The level of granularity required to produce a credible account of modern naval warfare is daunting. The fighting usually occurs at great distances, the combatants beyond visual range of one another. In Harpoon, the interplay between sensors, targets, and the actual launching of weapons is intricate and multi-layered, and, as Bond’s referee notes reveal, taxing to track even with the aid of a computer. The referee must know, for example, which ships and planes are “radiating” electronic emissions (i.e., actively utilizing their sensor capabilities), since these emissions are subject in turn to detection by hostile forces who may or may not be radiating emissions of their own. Each set of sensors has unique capabilities and characteristics, and attempting to develop a narrative account of their performance absent an explicit background model is all but impossible. Thus the course tracks and calculations required by the game became invaluable scaffolding for the prose depictions in the novel, many of which are given over to the elaborate task of plotting the location of the American task force: “The raid commander compared this datum with that from the reconnaissance satellite. Now he had two pieces of information. The Americans’ position three hours ago was sixty miles south of the estimated plot for the Hawkeye [aircraft]. The Americans probably had two of them up, northeast and northwest of the formation … So the carrier group was right about … here” (223).

Red Storm Rising gives us an explicit linkage between plot in the narrative sense and a “plot” as a means of navigation, with both of those meanings facilitated by the Harpoon game system. The novel is thus not only a landmark of a certain type of genre fiction, but an artifact of procedural approaches to fiction writing.

We did something similar in my (as yet unpublished) book on the Air Force, gaming out how procurement and warfighting would look different given alternative organizational assumptions and so forth. The nice thing about this kind of approach from a fictional standpoint is that while each game ends with a particular outcome, the contingent points of the exercise are clear and can be put to use in service of whatever the larger narrative demands.

This Day in Labor History: August 25, 1925

[ 18 ] August 25, 2012 |

On this date in 1925, the Brotherhood of Sleeping Car Porters was founded. Led by A. Philip Randolph, this labor union became the most important civil rights organization in mid-20th century America, arguably as important as the NAACP.

Racism shut most jobs to black people in the early 20th century, but the Pullman Company was willing to hire them as waiters and porters on their train sleeping cars. Acquiring such a job basically put one squarely into the black middle class. Yet Pullman’s definition of these service job as black work meant replicating the servant/master relationship that defined so much African-American labor through American history. Within the African-American community, the job provided a great deal of dignity, but that dignity had to be abnegated in interactions with whites on the train.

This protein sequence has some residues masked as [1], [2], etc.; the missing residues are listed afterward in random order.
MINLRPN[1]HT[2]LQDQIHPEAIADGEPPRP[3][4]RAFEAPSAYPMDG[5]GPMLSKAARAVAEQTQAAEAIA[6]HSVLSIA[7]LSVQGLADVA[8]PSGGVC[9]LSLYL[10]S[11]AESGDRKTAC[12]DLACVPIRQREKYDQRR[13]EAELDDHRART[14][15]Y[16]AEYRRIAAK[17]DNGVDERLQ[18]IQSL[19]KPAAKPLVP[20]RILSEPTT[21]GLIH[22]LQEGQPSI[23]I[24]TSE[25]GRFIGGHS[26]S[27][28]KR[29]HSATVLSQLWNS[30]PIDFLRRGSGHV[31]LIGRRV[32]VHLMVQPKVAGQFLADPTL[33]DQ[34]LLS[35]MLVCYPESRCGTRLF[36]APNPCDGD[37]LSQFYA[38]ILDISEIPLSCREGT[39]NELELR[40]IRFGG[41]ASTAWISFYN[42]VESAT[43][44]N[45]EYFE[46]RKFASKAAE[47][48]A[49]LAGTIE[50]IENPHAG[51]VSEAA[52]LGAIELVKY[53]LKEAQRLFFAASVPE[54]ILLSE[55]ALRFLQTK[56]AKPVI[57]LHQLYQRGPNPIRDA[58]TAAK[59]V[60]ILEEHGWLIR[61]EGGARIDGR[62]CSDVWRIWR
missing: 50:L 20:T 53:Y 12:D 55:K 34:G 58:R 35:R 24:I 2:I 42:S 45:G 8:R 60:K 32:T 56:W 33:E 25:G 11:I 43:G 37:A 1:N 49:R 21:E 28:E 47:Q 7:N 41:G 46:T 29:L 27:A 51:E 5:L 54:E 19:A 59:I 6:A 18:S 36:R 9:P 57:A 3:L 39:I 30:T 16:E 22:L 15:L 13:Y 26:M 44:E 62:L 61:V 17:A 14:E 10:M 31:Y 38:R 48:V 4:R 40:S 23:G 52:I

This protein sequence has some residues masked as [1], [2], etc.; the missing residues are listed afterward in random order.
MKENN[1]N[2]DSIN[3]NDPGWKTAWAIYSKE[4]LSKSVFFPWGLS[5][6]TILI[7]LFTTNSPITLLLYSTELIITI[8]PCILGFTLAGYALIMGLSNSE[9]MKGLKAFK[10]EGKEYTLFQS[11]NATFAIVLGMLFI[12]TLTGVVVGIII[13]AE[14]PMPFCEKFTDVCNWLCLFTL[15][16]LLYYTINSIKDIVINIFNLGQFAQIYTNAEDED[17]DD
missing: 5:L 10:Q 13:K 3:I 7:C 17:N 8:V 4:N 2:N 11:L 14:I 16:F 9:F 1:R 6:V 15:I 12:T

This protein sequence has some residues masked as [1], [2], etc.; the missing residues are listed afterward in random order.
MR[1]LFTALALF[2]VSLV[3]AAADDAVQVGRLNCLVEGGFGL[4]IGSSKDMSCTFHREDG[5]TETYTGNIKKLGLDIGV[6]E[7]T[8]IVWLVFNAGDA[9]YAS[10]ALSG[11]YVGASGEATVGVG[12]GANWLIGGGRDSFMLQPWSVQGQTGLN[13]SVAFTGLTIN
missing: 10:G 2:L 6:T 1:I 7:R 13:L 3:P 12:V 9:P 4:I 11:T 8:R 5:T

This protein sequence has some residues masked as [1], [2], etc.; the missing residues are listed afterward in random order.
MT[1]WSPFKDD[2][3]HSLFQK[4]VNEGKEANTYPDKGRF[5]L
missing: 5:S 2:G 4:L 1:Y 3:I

Being a porter may have been a relatively good job, but that doesn’t mean it was actually a good job. Porters were dependent on tips for most of their income, making subservience a central point to their existence. The conditions of work were poor. Salaries were low and porters had to provide their own uniforms, food, and lodging. They spent up to half of their income just maintaining themselves in the job.

A. Philip Randolph was the son of a minister and seamstress. His family was well-established in the black middle of class of turn of the century Jacksonville. But that was a pretty awful time for African-Americans. The institutionalization of Jim Crow, violent repression of black political organizing, and rampant lynching defined the period. His parents were deeply involved in the community, going so far as to arm themselves to protect a prisoner from lynching when Randolph was a child. At the age of 21, in 1910, he joined the Socialist Party, founded a newspaper dedicated to issues of race and class, and organized a union of elevator operators in 1917 before turning to organizing the sleeping car porters.

Randolph’s new union provoked fierce opposition from a number of quarters. Pullman executives called Randolph a communist. The company hired a lot of spies to infiltrate the union and report back on whatever its workers said. Company thugs beat organizers. That was to be expected, but the company also had allies in the black elite of Chicago, who saw Randolph as a troublemaker and the best jobs for their people threatened by the Brotherhood. Randolph undertook a decade-long campaign to influence elite black opinion-makers to the necessity of this organization. Yet the union continued to struggle for survival. Pullman refused to negotiate, partially because of its opposition to organized labor, partially because these workers were black.